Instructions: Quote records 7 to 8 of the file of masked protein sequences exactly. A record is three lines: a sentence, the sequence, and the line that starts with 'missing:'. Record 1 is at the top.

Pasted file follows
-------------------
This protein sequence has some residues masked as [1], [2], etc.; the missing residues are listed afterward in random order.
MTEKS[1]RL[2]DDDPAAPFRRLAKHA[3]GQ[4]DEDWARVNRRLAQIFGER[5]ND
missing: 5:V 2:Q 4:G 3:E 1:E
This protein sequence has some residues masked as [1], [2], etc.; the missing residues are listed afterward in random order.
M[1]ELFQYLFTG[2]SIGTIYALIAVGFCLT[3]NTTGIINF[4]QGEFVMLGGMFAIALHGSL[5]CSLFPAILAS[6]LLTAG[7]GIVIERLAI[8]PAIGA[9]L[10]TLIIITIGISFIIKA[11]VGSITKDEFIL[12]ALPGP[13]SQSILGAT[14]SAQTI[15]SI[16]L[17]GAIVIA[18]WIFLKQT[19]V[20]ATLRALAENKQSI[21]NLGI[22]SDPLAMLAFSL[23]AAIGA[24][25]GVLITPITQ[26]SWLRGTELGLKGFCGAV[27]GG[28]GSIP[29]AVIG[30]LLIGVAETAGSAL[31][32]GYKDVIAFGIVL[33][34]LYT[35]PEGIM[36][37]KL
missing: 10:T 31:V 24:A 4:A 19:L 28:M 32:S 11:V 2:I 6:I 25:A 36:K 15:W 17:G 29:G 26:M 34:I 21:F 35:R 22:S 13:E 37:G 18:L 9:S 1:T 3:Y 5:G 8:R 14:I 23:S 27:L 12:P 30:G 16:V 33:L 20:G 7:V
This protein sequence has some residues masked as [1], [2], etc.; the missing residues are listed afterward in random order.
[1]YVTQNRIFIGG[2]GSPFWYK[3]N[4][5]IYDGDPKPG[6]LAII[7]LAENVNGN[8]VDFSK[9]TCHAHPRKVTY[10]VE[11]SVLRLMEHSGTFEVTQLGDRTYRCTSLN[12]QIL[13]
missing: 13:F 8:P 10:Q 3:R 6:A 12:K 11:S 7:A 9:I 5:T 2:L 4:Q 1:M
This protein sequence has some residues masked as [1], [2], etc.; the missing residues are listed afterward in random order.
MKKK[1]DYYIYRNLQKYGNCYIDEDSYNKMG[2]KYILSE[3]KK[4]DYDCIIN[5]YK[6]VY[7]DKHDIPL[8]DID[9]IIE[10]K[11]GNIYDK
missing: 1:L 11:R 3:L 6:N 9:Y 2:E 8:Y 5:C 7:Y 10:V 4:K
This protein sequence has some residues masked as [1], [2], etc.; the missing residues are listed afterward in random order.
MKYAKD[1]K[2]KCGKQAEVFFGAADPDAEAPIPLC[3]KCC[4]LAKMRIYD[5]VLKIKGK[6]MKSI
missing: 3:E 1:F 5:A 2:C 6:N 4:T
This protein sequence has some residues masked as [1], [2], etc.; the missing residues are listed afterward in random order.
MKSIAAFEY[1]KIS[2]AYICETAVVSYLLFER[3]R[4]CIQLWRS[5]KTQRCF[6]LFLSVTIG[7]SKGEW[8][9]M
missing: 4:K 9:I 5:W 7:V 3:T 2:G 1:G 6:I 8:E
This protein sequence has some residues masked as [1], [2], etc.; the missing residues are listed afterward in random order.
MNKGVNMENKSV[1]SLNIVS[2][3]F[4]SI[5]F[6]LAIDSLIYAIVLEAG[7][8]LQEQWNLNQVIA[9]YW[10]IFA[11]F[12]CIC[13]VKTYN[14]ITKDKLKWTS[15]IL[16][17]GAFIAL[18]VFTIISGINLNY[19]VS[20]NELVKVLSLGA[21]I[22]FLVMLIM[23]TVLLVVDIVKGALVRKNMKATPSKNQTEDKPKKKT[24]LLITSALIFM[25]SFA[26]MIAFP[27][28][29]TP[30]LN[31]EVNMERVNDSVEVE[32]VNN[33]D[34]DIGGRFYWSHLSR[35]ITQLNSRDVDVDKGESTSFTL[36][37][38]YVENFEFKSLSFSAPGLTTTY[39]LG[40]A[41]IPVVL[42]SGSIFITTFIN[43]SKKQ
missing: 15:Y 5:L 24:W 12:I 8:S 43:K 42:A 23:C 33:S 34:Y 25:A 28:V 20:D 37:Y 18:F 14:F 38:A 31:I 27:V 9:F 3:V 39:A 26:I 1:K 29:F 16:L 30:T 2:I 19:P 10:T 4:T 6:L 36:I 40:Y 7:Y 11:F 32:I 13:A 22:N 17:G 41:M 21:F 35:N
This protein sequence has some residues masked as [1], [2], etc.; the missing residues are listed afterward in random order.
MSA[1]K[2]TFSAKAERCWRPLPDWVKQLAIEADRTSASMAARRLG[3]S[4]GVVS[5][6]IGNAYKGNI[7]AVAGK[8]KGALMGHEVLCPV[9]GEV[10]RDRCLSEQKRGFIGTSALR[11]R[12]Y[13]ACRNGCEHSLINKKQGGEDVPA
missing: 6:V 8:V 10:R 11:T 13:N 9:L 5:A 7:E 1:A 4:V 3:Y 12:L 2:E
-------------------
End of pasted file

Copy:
This protein sequence has some residues masked as [1], [2], etc.; the missing residues are listed afterward in random order.
MNKGVNMENKSV[1]SLNIVS[2][3]F[4]SI[5]F[6]LAIDSLIYAIVLEAG[7][8]LQEQWNLNQVIA[9]YW[10]IFA[11]F[12]CIC[13]VKTYN[14]ITKDKLKWTS[15]IL[16][17]GAFIAL[18]VFTIISGINLNY[19]VS[20]NELVKVLSLGA[21]I[22]FLVMLIM[23]TVLLVVDIVKGALVRKNMKATPSKNQTEDKPKKKT[24]LLITSALIFM[25]SFA[26]MIAFP[27][28][29]TP[30]LN[31]EVNMERVNDSVEVE[32]VNN[33]D[34]DIGGRFYWSHLSR[35]ITQLNSRDVDVDKGESTSFTL[36][37][38]YVENFEFKSLSFSAPGLTTTY[39]LG[40]A[41]IPVVL[42]SGSIFITTFIN[43]SKKQ
missing: 15:Y 5:L 24:W 12:I 8:S 43:K 42:A 23:C 33:S 34:Y 25:A 28:V 20:D 37:Y 18:F 14:F 38:A 31:I 27:V 9:F 3:V 39:A 26:I 1:K 29:F 16:L 30:T 2:I 19:P 10:T 4:T 6:L 36:I 40:Y 7:Y 11:F 32:I 13:A 22:N 17:G 41:M 21:F 35:N
This protein sequence has some residues masked as [1], [2], etc.; the missing residues are listed afterward in random order.
MSA[1]K[2]TFSAKAERCWRPLPDWVKQLAIEADRTSASMAARRLG[3]S[4]GVVS[5][6]IGNAYKGNI[7]AVAGK[8]KGALMGHEVLCPV[9]GEV[10]RDRCLSEQKRGFIGTSALR[11]R[12]Y[13]ACRNGCEHSLINKKQGGEDVPA
missing: 6:V 8:V 10:R 11:T 13:N 9:L 5:A 7:E 1:A 4:V 3:Y 12:L 2:E